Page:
Scientists have developed a new strategy for grinding wood chips which leads to significant energy savings.
Wood is a source of biomass that can be converted into renewable fuels and chemicals. However, it has been noticed that in pretreatment processes, the size of the wood chips or particles used affects their rates of dissolution. Therefore most studies to-date have used pre-ground biomass, but the energy consumption for grinding untreated wood to powder is high and could be a process-limiting cost for the production of renewable chemicals and fuels.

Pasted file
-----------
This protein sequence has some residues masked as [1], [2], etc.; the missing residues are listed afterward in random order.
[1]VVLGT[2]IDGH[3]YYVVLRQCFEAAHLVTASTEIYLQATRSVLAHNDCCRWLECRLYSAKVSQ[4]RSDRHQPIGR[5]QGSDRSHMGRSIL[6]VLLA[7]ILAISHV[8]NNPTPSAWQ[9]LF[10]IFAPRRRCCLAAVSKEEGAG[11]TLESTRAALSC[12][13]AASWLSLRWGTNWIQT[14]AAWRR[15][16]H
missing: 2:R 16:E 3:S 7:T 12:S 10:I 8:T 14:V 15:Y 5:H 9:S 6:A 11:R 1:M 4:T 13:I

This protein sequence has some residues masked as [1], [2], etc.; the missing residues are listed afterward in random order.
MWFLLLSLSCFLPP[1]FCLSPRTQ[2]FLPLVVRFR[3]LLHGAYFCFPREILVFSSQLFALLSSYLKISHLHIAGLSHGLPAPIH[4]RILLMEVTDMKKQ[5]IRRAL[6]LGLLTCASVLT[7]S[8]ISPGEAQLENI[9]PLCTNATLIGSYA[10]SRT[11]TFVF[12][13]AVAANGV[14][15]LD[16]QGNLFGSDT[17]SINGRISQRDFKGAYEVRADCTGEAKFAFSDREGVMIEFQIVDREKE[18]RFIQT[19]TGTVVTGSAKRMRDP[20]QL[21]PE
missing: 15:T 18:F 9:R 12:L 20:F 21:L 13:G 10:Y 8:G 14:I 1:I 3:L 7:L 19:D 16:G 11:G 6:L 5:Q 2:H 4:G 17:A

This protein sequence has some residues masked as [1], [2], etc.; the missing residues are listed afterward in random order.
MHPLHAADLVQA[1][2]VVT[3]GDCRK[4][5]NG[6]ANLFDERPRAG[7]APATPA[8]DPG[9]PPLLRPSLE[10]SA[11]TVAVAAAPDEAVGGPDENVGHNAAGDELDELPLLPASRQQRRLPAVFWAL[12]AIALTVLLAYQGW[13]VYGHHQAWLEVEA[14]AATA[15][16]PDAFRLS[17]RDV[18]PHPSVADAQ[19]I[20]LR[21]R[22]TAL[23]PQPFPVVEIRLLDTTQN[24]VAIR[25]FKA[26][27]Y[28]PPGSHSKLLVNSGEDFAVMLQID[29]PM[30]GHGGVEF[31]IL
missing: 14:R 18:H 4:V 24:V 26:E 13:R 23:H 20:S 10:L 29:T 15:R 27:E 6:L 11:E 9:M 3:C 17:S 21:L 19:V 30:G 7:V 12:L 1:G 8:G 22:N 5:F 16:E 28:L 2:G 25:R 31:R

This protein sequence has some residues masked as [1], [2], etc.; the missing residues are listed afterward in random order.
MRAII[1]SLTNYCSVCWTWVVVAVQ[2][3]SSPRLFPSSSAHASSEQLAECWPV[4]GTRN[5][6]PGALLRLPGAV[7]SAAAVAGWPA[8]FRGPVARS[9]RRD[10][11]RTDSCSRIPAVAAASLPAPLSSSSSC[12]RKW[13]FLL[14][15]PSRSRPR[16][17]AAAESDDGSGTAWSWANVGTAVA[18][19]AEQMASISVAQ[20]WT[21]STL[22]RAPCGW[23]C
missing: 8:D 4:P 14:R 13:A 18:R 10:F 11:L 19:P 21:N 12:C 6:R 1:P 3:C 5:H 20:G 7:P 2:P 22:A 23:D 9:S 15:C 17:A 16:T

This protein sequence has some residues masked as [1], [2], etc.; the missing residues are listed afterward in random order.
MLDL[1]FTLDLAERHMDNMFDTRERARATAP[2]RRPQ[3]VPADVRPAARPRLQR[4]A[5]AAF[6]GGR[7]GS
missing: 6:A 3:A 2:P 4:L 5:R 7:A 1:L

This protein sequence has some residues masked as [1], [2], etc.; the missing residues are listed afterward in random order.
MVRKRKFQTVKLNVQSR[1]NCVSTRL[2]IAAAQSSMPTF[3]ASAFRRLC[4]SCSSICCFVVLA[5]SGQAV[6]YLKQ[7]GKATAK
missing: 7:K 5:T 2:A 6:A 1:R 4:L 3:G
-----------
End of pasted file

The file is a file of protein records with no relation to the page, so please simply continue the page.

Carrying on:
Tom Welton and colleagues from Imperial College London, UK, and the University of Natural Resources and Life Sciences, Vienna, Austria, have developed a new process where an ionic liquid is used to soak the wood chips in prior to grinding. This step gave significant energy savings which was shown to be due to the lubricating properties of the ionic liquid rather than any physico-chemical modifications of the biomass.
This article is free to access until the 10th April 2012! Click on the link below to find out more…
Soaking of pine wood chips with ionic liquids for reduced energy input during grinding, Agnieszka Brandt, James K. Erickson, Jason P. Hallett, Richard J. Murphy, Antje Potthast, Michael J. Ray, Thomas Rosenau, Michael Schrems and Tom Welton, Green Chem., 2012, DOI: 10.1039/C2GC15663F
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